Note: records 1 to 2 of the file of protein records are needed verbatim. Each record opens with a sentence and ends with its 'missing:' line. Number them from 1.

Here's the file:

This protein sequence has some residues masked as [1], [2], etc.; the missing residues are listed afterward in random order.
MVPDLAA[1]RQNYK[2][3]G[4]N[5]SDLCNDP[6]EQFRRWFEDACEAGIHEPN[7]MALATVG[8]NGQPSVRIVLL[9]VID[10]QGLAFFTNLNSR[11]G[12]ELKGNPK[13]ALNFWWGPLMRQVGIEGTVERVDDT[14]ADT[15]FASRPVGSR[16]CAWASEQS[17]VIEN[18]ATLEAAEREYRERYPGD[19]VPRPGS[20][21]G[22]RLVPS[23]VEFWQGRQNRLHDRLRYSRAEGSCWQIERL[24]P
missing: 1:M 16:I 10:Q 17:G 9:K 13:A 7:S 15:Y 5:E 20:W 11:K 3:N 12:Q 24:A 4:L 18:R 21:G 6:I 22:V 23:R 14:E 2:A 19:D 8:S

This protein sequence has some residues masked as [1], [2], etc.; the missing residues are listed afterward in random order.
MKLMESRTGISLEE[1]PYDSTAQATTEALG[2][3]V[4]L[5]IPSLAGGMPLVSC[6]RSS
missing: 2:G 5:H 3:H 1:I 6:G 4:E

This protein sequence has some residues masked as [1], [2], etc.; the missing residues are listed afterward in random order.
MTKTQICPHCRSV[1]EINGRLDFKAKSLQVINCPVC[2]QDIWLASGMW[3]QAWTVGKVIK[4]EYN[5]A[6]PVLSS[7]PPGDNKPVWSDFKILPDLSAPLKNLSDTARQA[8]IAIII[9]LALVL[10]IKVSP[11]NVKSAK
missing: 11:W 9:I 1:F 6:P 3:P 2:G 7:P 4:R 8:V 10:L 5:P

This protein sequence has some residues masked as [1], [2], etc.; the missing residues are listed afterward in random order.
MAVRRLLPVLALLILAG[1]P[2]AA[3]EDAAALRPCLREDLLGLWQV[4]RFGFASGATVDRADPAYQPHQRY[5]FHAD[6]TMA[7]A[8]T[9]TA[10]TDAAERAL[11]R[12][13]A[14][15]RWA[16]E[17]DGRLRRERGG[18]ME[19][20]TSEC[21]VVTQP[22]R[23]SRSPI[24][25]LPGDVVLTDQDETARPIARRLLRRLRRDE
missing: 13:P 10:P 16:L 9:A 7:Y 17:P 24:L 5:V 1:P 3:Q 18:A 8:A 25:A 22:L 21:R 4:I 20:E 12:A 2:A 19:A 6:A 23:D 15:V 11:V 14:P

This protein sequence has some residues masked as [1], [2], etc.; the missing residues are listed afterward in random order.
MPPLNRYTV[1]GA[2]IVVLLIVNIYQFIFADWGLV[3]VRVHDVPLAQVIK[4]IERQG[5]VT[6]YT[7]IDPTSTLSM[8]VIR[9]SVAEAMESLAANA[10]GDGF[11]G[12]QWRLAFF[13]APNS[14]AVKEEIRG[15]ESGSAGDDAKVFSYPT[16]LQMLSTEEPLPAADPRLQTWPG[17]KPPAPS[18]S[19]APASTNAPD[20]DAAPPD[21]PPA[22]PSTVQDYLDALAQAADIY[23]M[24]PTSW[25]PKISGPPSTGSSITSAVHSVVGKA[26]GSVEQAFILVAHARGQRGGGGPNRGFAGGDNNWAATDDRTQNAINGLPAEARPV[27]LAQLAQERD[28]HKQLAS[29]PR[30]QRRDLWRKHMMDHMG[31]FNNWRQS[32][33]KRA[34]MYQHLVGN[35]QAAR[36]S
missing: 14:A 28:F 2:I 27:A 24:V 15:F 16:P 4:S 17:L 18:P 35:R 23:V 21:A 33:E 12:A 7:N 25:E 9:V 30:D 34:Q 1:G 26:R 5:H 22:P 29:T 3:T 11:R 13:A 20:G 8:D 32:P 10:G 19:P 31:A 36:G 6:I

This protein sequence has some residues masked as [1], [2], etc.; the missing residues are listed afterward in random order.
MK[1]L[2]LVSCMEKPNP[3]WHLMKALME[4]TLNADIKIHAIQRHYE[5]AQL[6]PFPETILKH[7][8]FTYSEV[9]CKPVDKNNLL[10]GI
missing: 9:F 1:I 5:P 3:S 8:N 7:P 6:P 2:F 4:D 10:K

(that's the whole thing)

This protein sequence has some residues masked as [1], [2], etc.; the missing residues are listed afterward in random order.
MVPDLAA[1]RQNYK[2][3]G[4]N[5]SDLCNDP[6]EQFRRWFEDACEAGIHEPN[7]MALATVG[8]NGQPSVRIVLL[9]VID[10]QGLAFFTNLNSR[11]G[12]ELKGNPK[13]ALNFWWGPLMRQVGIEGTVERVDDT[14]ADT[15]FASRPVGSR[16]CAWASEQS[17]VIEN[18]ATLEAAEREYRERYPGD[19]VPRPGS[20][21]G[22]RLVPS[23]VEFWQGRQNRLHDRLRYSRAEGSCWQIERL[24]P
missing: 1:M 16:I 10:Q 17:G 9:K 13:A 7:S 15:Y 5:E 20:W 11:K 3:N 12:Q 24:A 4:L 18:R 21:G 6:I 22:V 23:R 14:E 2:A 19:D 8:S

This protein sequence has some residues masked as [1], [2], etc.; the missing residues are listed afterward in random order.
MKLMESRTGISLEE[1]PYDSTAQATTEALG[2][3]V[4]L[5]IPSLAGGMPLVSC[6]RSS
missing: 2:G 5:H 3:H 1:I 6:G 4:E